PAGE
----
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Stocks closed lower again on Wednesday. For a time, the Dow traded below the 12,000 mark for the first time since mid-March. What's the "Word on the Street?"
Stocks closed lower Wednesday, led by financial and auto stocks after worrisome results from Morgan Stanley, CarMax and FedEx. Regional banks also took a hit after Fifth Third cut its dividend.
Stocks declined Wednesday, led by financials, after worrisome results from Morgan Stanley and a dismal outlook from FedEx. The Dow briefly slipped below 12,000 -- the first time that's happened since March 18, when the market was reeling from the collapse of Bear Stearns.
Stocks opened lower Wednesday as investors booed results from Morgan Stanley and a dismal outlook from economy gauge FedEx.
Goldman Sachs sent a note out late last night with this title: Key is Likely Not Alone, More Capital Raises and Dividend Cuts to Come. They specifically mentioned Regions Financial, Fifth Third, Comerica, Bank of America and SunTrust
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Fast Money takes Chicago just as commodities have a breakout week with oil hitting a new high and raw materials making a resurgence. Find out how to trade it all here.
Stocks finished flat as a new record for oil prices overshadowed a better-than-expected report on housing. Still, for the week, all three major indexes managed decent gains: The Dow Jones Industrial Average climbed nearly 2 percent; the S&P 500 index advanced about 2.5 percent and the Nasdaq jumped more than 3 percent.
Increasing numbers of Americans are simply walking away from their houses and mortgages, increasing pressure on banks and the economy.
Several U.S. regional banks reported better-than-expected quarterly results Tuesday, and expressed confidence they could withstand soaring credit losses as the nation's housing market and economy slump.
With April 15 here, many of us have finished our taxes and can again think about other financial matters. Perhaps you are considering taking your refunds and investing them in the markets. Here is how the market has performed historically on and after tax day.
Financials are again the weak link today as all the gains of last week are now essentially gone. Weakness in Lehman, as well as a continuing campaign by Oppenheimer analyst Meredith Whitney to take down bank estimates, are weighing on financials.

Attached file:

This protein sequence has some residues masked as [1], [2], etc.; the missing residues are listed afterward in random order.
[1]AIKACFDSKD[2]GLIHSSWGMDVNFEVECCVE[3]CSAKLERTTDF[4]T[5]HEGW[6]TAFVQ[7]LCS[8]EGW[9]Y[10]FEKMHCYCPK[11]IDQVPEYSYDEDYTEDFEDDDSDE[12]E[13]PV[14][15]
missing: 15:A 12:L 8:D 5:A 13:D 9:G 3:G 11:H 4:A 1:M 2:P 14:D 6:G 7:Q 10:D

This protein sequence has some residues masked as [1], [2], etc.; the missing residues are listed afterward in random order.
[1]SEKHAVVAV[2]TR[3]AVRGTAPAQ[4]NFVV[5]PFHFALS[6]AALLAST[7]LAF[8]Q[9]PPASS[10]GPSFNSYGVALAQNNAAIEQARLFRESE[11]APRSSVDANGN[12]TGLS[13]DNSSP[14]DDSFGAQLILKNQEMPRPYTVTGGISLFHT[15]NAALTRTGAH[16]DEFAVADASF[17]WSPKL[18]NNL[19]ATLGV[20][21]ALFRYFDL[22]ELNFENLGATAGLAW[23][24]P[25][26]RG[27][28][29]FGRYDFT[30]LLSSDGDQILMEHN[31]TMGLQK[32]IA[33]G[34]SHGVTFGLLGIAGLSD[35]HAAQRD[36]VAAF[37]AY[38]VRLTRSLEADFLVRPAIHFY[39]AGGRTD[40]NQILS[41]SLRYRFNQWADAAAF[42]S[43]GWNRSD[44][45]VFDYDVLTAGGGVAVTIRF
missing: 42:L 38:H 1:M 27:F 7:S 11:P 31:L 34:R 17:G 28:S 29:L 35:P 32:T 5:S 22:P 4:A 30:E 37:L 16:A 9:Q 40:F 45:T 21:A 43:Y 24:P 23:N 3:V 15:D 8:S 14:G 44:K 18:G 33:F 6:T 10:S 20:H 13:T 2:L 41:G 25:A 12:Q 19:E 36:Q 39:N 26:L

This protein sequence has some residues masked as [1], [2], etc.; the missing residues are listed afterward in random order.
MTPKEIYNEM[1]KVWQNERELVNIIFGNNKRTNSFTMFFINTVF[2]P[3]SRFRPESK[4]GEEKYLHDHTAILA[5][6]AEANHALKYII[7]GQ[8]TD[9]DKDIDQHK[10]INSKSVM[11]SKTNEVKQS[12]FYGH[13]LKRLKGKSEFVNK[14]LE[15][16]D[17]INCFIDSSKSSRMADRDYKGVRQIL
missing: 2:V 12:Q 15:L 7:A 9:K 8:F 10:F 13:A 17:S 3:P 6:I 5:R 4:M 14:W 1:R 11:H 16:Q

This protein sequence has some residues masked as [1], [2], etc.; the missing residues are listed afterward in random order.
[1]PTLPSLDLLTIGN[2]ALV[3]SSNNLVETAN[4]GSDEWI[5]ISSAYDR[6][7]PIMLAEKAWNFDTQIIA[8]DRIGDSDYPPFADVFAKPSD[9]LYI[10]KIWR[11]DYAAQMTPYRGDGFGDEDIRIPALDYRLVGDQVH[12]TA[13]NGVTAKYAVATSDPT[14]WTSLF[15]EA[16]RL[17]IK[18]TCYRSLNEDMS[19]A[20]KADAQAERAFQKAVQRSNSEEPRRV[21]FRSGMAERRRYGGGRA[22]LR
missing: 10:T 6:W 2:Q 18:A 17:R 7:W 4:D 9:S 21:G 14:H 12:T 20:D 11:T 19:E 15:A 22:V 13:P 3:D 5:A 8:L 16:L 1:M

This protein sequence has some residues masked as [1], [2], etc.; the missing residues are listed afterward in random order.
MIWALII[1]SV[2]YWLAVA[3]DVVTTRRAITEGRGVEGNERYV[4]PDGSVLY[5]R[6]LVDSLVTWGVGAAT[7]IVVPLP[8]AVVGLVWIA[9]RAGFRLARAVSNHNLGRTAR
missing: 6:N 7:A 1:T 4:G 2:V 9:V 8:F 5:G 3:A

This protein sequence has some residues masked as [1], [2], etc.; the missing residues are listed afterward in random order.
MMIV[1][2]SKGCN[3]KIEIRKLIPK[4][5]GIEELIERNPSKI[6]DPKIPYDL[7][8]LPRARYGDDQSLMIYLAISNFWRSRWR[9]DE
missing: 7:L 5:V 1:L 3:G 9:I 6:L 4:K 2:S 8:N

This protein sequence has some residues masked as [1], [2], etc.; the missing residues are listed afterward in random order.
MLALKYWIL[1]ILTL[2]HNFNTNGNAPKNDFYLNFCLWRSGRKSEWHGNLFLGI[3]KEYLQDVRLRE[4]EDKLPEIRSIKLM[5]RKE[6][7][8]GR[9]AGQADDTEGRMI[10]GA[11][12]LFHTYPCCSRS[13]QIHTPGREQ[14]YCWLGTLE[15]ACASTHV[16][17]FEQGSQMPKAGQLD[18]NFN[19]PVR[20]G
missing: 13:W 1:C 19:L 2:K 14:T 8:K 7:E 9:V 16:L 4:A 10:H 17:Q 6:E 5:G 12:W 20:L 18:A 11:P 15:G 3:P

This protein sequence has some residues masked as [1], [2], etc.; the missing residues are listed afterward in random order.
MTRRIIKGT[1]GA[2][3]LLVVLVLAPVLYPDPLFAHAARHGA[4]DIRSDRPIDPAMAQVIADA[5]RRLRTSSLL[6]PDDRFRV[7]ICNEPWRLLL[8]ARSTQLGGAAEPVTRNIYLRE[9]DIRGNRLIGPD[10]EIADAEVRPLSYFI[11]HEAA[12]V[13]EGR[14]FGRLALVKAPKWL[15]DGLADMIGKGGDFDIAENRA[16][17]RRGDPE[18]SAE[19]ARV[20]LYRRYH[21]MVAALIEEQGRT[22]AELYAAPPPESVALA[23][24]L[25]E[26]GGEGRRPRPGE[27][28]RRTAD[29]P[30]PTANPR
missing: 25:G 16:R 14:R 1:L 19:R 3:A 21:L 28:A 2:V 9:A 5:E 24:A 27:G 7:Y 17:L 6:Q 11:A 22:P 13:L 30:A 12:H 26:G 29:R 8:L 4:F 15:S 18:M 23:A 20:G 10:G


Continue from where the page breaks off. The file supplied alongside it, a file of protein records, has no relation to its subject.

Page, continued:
Cramer makes the call on viewers' favorite stocks.Investing can be confusing. Luckily, Cramer has mapped out some road rules for all you Home Gamers trying to navigate the jungle that is Wall Street. Think of it as "Mad Money 101" –- some fundamental advice to keep in mind as you play the market. Whether you're a first time investor or a seasoned financier, it's always good to remember the basics.
Nonfarm payrolls up just 18,000, well short of expectations of 70,000, weakest since August 2003. The November number was revised upward to 115,000 from 94,000 and futures dropped ten points initially. The dollar weakened.
Will Citigroup cut its long established dividend? Not even remotely possible, says one analyst.
Stocks closed sharply higher after a rebound by the battered financial sector spread across the entire market.
Several large U.S. banks reported slowing profit growth on Tuesday amid struggles with interest-rate pressures and rising loan losses, including from mortgages. Wells Fargo, the fifth-largest U.S. bank, bucked the trend, boosting profit 11% despite its large exposure to the struggling mortgage sector.
New York Attorney General Andrew Cuomo's office expanded a sweeping investigation into the student loan industry with subpoenas and information requests to 13 more lenders, including some of the largest U.S. banks. Among them: Bank of America; Citizens Financial Group, a unit of Royal Bank of Scotland; JPMorgan Chase; National City; PNC Financial Services Group; Regions Financial; SunTrust Banks; US Bancorp; Wachovia and Wells Fargo. Cuomo's office also sent inquiries to three closely-held student lenders: Access Group, College Loan Corp. and EdFinancial Services.